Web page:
Jesus really is the answer
“We were bored and didn’t have anything to do, so we decided to kill somebody.” And so the three teenage boys did. A college baseball player shot in the back last week just because he happened to be jogging down a street in….Chicago? New York City? Los Angeles? No. Duncan, Oklahoma. Midwest breadbasket town.
What kind of society produces young people who kill just to pass the time? It’s bad enough that big city hospital ERs are filled beyond capacity with victims of theft, revenge, and hatred. But now boredom? And in a town whose biggest attractions are a Chisholm Trail Heritage Center and a steam locomotive? Well…boredom may be a contributing factor to teen delinquent behavior in Duncan, Oklahoma. But murder?
I’m going to go out on a limb here and say that none of my children will ever kill someone because they’re bored. Nor because they want their shoes, or the contents of their wallet, or their spouse. And the reason I am so confident of that is not that I’m an outstanding parent. It’s because my children believe in God, and know right from wrong. And they know that not only is God their Master and Judge, but their Father who loves them. Because though they all attended public school, they also attended church, and youth group events, and went on mission trips, and hung out with other believing kids. And heard from their mother the truth that God knows them intimately, loves them unconditionally, and empowers them by his Spirit when they turn to him in faith.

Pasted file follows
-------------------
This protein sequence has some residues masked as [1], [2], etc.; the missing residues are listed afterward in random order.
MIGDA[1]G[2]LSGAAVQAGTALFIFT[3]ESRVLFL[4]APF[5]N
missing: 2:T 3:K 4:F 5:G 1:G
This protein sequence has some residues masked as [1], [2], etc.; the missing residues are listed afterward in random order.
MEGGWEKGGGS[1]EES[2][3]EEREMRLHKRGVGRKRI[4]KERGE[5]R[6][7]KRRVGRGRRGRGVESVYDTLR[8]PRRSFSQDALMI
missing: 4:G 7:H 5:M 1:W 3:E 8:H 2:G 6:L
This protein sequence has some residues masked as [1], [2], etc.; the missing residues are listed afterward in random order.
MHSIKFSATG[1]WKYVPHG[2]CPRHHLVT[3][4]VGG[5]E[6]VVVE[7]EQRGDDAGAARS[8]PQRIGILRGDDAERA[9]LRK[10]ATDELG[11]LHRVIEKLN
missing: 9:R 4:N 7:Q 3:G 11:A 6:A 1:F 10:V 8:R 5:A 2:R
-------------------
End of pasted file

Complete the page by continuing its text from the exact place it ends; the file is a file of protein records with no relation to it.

There’s a well-known Christian apologetic that goes like this: If you were walking down a dark alley and see ten men approaching you, would you be more comfortable knowing that they were coming from a Bible study? At face value it’s vulnerable to attack…knowing what the Bible says doesn’t mean you’re going to follow it…so-called Christians have massacred thousands of innocents under the banner of the cross…some of the worst abuses of fellow human beings have come at the hands of those in the Bible belt. But the lesson intended is valid: true, believing Christ-followers will act in love, not hatred. You are more than safe in their presence.